Writer and performer Taylor Edmonds reflects on her collaboration with Dutch string outfit the Nescio Ensemble on their tour of Wales this summer, adding live spoken word to their experimental soundscapes.
Recently, I spent a week with Nescio Ensemble, a 13-person classical string orchestra from the Netherlands, on their Welsh tour. We spent the week at Chapel Cottage Studio, a beautiful self-built open home and artists’ retreat nestled in the Welsh countryside. Spending the week outside of my city-reality, surrounded by farm animals and the sounds of violins was idyllic. It also served as a reminder of the importance of stepping outside of yourself, to talk and eat with strangers from different walks of life to you, and the ways this can enrich your perspective of your own life and environment.
Before our first gig, we spent an intense day-and-a-half rehearsing. Taking my poetry and their music apart and working to make them fit as one coherent performance. We worked to modify the music and my words to accommodate each other. We were all surprised by how naturally they fitted together; their instruments amplifying and complimenting my words, my words adding another layer of meaning to their set. The more I write and perform, the more comfortable I am with sharing this part of myself with people who are complete strangers — I thrive on this strange intimacy.
Over the week we performed nine gigs in different parts of Wales; from small village churches to city architects’ offices. Before the tour, I knew nothing about classical music. To be honest, I thought of it in a generalised, stereotypical way as being snobby, intimidating and ‘not for me’, an attitude I think many share. Nescio, though, an innovative group of passionate and talented musicians, have encouraged me to think of the genre in a different light. They work to break down the barriers between performer-audience and challenge the formal conventions of classical performances. Each song is introduced to the audience and explained with a personal approach. Nescio also seek to collaborate with artists of different mediums on their tours (luckily this time they found me), and aim to create something unique to bring to their audiences. They were all clearly very passionate about bringing classical music to everyone, especially those, like me, who viewed it as not for them or inaccessible. I think their personal approach, performing outside of the typical concert hall environment, and the fact that most of the gigs were free to attend helped to make our performances more accessible.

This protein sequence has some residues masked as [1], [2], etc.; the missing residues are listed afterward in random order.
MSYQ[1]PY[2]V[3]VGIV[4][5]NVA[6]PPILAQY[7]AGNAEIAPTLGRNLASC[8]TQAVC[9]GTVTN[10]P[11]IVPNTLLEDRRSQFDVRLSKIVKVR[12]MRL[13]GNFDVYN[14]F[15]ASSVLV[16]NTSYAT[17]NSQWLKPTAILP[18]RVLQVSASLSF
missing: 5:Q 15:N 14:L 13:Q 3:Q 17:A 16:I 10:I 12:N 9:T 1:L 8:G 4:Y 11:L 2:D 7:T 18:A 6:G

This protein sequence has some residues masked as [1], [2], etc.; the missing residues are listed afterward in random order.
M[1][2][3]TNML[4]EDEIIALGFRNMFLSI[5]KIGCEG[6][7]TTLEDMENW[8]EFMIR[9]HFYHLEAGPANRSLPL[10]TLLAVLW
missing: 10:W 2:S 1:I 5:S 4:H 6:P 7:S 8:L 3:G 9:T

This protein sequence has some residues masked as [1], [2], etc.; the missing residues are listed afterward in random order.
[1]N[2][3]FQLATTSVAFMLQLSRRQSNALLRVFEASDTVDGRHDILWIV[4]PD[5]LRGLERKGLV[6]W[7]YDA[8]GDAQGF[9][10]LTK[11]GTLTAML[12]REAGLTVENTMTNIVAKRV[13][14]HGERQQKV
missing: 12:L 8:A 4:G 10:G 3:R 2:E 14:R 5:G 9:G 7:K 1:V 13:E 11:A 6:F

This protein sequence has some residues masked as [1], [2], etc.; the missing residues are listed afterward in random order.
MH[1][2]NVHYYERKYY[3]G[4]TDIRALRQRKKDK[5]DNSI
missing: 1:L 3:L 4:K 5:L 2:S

Performing with the ensemble was a completely different experience to how I’m used to performing. Instead of just getting up, reading a piece from start to finish then moving onto another, my pieces were picked apart and spread out between musical interludes. I had time to really savour the experience, to reflect on how the music was informing the words and how the audience were reacting. It was a challenge for me to bring my work to people that may not be my typical audience, or knowing that many would have been attending primarily for the music and not for my poetry. But our audiences listened intently and gave useful, positive feedback post-concert.
Lately, I’ve been lucky to work on some collaborative projects. This year I’ve worked on other music collaborations, made videos and co-written an audio story. It’s opened me up to the different ways in which my work can grow and develop under the influences of others. With the ensemble, my performance was more than just standing up and reading but a shared experience between us as performers and our connection with the audience. I’m certain that my work and myself personally will benefit from the tour and everything I learned along the way.